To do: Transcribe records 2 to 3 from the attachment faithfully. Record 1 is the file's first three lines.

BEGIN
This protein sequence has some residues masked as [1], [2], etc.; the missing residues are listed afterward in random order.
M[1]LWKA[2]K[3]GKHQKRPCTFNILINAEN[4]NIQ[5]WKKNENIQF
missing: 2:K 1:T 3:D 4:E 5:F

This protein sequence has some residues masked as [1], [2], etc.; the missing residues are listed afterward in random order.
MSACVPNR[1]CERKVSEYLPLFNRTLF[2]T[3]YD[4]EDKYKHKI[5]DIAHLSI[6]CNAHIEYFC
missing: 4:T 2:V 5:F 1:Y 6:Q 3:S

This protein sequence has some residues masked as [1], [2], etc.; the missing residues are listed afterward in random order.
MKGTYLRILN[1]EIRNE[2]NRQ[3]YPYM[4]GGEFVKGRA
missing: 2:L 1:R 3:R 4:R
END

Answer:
This protein sequence has some residues masked as [1], [2], etc.; the missing residues are listed afterward in random order.
MSACVPNR[1]CERKVSEYLPLFNRTLF[2]T[3]YD[4]EDKYKHKI[5]DIAHLSI[6]CNAHIEYFC
missing: 4:T 2:V 5:F 1:Y 6:Q 3:S

This protein sequence has some residues masked as [1], [2], etc.; the missing residues are listed afterward in random order.
MKGTYLRILN[1]EIRNE[2]NRQ[3]YPYM[4]GGEFVKGRA
missing: 2:L 1:R 3:R 4:R